Four years ago, a collection of IDSVA students including El Putnam, Joni Doherty, Mary Anne Davis, Kathryn McFadden, Kate Farrington, and Leonie Bradbury started the Beverly Philosophy Salon, held at my home in Beverly, Massachusetts. Other IDSVA friends such as Christopher Yates, Sigrid Hackenberg, Greg Blair, Susan Johnson, Michael Smith, Robert Anderson, and Patricia Tinajero have participated along the way. Jason Hoelscher will be leading our discussion this month. These salons have become a mainstay for many artist philosophers and the idea was completely inspired by IDSVA. Please contact me if you are interested in learning more about our programming, residencies for scholars, and how you might get involved.

My scholarship has matured thanks to IDSVA and a new aesthetic place has opened up for how I contribute within my varied communities. It was my privilege to have the time and health to do the good work of IDSVA, especially the learning of new collegial interactions that I now use every day. Identifying and deploying new methodologies for my own professional practices has been nothing short of profound. Gratitude for the opportunity to learn provides a remarkable incentive for finding your way through IDSVA. Gratitude continues to move me forward. I highly recommend it!

Charlie Arnold

Charlie Arnold

After graduation, in that sea of smiling faces, warm hugs, and congratulations, I shook George Smith’s hand and said: “Thank you, this changed the way I think.” I was referring to the past 9 years I had spent with IDSVA beginning sometime around the spring of 2007. Although George and I would not communicate for another year, and then not actually meet until the summer of 2009, I was already considering this program when a Google search directed me to the IDSVA website and course of study.

I never thought of myself as a theory guy. Actually, I often recoiled at the idea of theory in general. It was too evasive, too esoteric, too pomp and hot air. But, I was nonetheless curious about it. And, for some strange reason, I wanted the challenge. Let’s be honest here: for all of us who have gone through the program, and for all of you going through it, we all wanted that challenge. No one starts a PhD program under the illusion that it’s going to be easy. That challenge is more than just a lot of reading, struggling with comprehending some very complex ideas, and writing papers that test the page length of what you thought you were capable of producing. Through the course of study, IDSVA’s curriculum is designed to equip you with a method of questioning and reasoning that both enriches what you already know as well as expanding that base to better engage the contemporary world. Beyond just the academic letters the program presented me, it also gave me the self-trust to focus on what I find most important and to think (in every capacity of what that word means).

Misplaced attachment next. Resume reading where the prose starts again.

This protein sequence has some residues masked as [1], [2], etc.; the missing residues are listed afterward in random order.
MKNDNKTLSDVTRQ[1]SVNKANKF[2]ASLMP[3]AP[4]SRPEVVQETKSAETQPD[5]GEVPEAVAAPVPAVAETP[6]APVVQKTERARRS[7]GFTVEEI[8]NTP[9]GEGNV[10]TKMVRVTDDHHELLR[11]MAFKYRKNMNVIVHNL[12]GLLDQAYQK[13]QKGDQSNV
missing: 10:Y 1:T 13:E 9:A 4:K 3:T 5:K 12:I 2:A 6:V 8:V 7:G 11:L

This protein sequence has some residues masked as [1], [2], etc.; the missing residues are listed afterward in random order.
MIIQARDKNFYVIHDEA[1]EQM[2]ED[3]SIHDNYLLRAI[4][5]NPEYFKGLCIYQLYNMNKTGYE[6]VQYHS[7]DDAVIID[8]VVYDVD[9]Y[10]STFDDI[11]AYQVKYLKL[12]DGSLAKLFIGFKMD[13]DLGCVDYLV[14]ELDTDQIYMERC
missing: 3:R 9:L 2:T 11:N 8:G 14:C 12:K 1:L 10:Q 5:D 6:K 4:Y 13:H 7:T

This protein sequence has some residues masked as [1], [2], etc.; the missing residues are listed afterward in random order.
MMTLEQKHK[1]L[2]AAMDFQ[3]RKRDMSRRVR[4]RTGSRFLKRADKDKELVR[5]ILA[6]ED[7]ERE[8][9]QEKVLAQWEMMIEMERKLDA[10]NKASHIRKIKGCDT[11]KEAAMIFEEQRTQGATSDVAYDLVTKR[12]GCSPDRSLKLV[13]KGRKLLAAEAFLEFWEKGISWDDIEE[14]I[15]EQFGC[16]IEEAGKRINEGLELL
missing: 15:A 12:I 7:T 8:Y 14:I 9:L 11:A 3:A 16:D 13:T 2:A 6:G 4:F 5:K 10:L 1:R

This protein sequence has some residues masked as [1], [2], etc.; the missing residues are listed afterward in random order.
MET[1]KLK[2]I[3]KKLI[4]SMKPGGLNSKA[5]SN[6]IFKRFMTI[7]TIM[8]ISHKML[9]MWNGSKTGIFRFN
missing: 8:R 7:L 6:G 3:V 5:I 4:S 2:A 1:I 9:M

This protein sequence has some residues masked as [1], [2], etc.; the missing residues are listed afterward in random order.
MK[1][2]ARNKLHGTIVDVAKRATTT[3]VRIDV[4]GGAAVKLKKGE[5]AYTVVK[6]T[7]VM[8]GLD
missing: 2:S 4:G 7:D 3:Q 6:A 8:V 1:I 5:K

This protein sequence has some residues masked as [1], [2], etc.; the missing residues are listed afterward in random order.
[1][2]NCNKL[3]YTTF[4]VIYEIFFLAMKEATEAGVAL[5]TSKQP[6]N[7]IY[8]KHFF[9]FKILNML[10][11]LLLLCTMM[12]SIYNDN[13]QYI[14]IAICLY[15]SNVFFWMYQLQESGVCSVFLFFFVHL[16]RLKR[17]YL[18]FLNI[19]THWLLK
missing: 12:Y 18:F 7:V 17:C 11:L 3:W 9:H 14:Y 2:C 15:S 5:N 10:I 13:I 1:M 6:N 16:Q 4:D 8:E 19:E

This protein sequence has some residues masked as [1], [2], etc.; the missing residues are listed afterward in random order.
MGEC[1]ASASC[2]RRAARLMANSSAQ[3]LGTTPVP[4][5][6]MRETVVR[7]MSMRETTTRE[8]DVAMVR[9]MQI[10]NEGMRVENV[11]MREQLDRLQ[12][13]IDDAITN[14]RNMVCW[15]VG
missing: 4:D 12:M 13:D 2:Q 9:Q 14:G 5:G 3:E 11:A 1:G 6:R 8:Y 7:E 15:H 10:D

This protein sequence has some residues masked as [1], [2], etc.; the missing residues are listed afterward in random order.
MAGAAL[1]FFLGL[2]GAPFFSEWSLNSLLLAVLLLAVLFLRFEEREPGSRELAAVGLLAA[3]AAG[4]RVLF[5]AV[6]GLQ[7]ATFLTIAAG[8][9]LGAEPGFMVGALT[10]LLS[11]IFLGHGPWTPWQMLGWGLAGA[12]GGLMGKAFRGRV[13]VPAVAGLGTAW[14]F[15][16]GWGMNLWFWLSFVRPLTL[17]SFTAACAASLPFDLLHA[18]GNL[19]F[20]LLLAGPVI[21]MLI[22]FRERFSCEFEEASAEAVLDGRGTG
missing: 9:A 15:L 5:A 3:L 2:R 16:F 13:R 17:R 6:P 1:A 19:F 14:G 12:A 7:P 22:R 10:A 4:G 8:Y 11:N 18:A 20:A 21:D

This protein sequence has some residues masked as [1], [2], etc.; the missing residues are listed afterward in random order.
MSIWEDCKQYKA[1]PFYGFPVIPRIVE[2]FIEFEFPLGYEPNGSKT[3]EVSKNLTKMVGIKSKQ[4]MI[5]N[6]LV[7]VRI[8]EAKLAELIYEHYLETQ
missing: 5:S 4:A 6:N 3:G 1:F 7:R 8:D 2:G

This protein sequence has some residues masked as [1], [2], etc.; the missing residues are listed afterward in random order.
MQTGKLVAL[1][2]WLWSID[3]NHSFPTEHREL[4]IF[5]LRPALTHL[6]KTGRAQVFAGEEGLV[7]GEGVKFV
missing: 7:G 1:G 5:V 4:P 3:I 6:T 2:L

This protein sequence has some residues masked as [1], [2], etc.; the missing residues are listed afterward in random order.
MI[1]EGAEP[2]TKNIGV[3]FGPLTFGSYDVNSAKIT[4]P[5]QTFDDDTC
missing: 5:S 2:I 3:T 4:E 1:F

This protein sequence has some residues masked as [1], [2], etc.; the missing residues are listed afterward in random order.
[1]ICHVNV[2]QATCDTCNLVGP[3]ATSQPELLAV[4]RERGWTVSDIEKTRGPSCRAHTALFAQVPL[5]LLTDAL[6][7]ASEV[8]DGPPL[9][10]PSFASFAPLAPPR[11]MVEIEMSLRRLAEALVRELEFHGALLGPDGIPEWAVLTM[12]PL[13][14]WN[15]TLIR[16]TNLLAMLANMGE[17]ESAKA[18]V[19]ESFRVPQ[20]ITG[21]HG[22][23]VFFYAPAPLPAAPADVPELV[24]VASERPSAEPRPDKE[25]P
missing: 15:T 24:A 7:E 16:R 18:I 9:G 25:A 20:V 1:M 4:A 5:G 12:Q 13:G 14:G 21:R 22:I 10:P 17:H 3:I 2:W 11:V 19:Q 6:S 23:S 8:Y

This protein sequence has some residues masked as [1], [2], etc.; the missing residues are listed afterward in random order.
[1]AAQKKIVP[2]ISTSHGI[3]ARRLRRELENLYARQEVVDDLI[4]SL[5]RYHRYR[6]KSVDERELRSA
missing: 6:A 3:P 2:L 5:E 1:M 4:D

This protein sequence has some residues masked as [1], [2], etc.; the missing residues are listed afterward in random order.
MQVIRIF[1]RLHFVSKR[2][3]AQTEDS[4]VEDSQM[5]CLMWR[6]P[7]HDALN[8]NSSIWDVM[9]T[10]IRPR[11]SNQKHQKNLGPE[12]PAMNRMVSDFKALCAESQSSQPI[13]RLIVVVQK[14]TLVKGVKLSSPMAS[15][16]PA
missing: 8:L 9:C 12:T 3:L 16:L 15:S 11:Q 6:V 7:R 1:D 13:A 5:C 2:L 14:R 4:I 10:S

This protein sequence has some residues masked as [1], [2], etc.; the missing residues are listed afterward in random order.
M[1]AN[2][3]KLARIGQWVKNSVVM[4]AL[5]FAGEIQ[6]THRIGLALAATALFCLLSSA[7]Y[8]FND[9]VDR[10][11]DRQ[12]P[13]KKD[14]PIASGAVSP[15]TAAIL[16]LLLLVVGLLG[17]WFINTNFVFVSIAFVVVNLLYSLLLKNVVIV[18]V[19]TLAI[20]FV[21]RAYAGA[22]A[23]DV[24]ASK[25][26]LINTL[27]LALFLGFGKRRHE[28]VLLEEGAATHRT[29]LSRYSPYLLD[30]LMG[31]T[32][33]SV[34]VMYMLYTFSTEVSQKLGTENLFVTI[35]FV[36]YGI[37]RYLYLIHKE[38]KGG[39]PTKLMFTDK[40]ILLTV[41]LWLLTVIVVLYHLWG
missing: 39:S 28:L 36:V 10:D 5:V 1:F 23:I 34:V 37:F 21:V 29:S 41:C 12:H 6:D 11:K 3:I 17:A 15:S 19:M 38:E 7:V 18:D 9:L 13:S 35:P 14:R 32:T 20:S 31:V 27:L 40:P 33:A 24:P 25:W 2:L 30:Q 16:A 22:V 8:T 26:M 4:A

In the current precarious political moment, and in the rising siege against art education and the professional study of the humanities in general, IDSVA trains a very select group of individuals and bestows them with the responsibility to act with what they know. There is nothing passive about anything here. It was a process I came to trust, and it is a process that will continue long after my graduation date.

Currently, I am planning on returning to southern California this summer, continuing to teach, write, and hopefully learn to surf. My dissertation is back off the shelf and sitting next to my computer right now eyeing me with a stern look to get back to work and revise it into a more publishable form. I should get on that.    

So I’ll close saying that for all of you on your way in the program, I wish you well and remind you of the intensely personal aspect of what you are being requested to do. As artists and philosophers, IDSVA asks us to reconsider those things that are the most intimate to us in the hopes that we will see ourselves in a more clear and truthful manner and give back to the world in this most honest and sincere way.

Conny Bogaard

Conny Bogaard